Tackiness.


Tackiness, bugs, clouds in puffs not wisps, ground that sinks when you walk on it. I know what this means, what does it mean? Think back. Think! before Hawaii. This happens every year. This phenomenon, I think I remember. I know it's name, "Spring". My days of perfect skin are over.


Ha ha, but maybe, so is the cold.

Friday, November 26, 2010

James V. Brown


Why is it, that it seems that our most creative ideas seem to spring forth, Athenian fashion, moments before sitting down to something "productive"? I  think today the tonic of inspiration was contrived from equal parts of household freedom, a solid exercise session, and cold air hitting me in the face while drinking a warm cup of coffee.

I knew I would be visited by the spirit of creativity when I pulled up in front of the James V. Brown library still sipping my coffee. I began to notice the details of the former 'Millionaire's City'. A city that around the turn of last century had more coal Barron's than you could make a Los Angeles subdivision out of. Each one besting the other with beautiful ornate houses. These were monstrous, stain glass, three-story, main street houses with natural rock foundations, round rooms, gold trim, turret windows, spires, domes, trellis work, wrought iron, stain glass and on and on. Houses with large front decks meant for drinking summertime mint juleps in picket fence white adirondack chairs, and laughing through green teeth at the smell of sausage sized cigars.

The engine off, looking again, tendrils of steam massaging my face inside a 21st century Honda steel and glass bubble, I'm looking at the still-life show of civil architecture. They aren't grand homesteads anymore, they are a patchwork of houses that have became parcelled up into the fractions of themselves. The main streets of Williamsport Pennsylvania use the residence of the long deceased Lords of Suet to host colonies of shops, bars, apartments, coffee houses, thrift stores, barbers shops, and all merchants of goods and services for the warm-hearted cold people of the modern city. Each tenant in the house trying so hard to set itself aside from all the other partitions of the house that the house itself falls into schizophrenia. Porches laugh now only to dispel their mania.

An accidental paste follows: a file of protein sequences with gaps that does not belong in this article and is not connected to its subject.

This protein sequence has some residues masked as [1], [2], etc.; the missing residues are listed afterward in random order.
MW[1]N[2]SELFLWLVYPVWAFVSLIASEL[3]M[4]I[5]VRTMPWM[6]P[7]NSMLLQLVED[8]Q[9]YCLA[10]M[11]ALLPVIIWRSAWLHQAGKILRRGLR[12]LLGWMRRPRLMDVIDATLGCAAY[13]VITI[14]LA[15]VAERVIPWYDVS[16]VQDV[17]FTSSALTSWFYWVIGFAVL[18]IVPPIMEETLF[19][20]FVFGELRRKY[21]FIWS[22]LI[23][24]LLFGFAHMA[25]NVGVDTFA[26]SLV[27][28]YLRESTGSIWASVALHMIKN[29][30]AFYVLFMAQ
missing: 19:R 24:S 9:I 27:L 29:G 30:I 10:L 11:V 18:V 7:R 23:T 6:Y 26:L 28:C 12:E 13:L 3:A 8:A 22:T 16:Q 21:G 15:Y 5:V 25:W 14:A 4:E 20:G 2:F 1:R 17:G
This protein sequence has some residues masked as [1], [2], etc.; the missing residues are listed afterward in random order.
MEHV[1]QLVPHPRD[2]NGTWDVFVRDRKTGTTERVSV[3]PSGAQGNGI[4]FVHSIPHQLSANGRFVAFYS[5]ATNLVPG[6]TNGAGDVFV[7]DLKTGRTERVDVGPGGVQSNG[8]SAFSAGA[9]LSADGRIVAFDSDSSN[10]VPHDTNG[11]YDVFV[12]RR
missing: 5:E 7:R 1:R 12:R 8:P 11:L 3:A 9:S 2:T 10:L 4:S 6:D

So...

I'm headed into the library of my wife's home town, initially inspired by some code I wanted to write for work. No hurry really, it's not a work day, and we'll be heading South to Maryland soon enough. I suppose I'll get around to it after I purge these prose from my hands.


It's the day after Thanksgiving. For me,  there is a lot to think about. It's quite a different thing to have Thanksgiving in a place where you wouldn't expect you'd want to be, versus one, say, like a tropical island.

In the tropics, the heat hitting your face, sand on the floor boards of your car, shuffling your family to the neighborhood Turkey dinner, it requires almost no deep introspection to be thankful. Anyone living in Hawaii, even those that are broke beyond health-care will tell you they are "living the dream". This year, at Thanksgiving, I'm not living it. I'm feeling it.

Mom and dad hosted a feast yesterday. My young in-laws, and an aunt and uncle were there as well. There was turkey, ham, oysters cooked two different ways, creamed corn, stuffing, lima beans, enough mashed potatoes to sculpt. Pies, cakes, rolls, bars and coffee. Was I grateful for the food? Maybe, though it certainly was delicious. I was grateful for the smile Sue had, home again for Thanksgiving for the first time in 5 years. I was grateful for the way the other cousins played with my kids. I was grateful for the love, support and forgiveness of the family I married into, especially because of the way I play cards!

This year, Thanksgiving was more than beer, sun on my face, and a full belly. This year Thanksgiving was about people and laughing, and caring enough about the people talking to me that I didn't really care what we were talking about.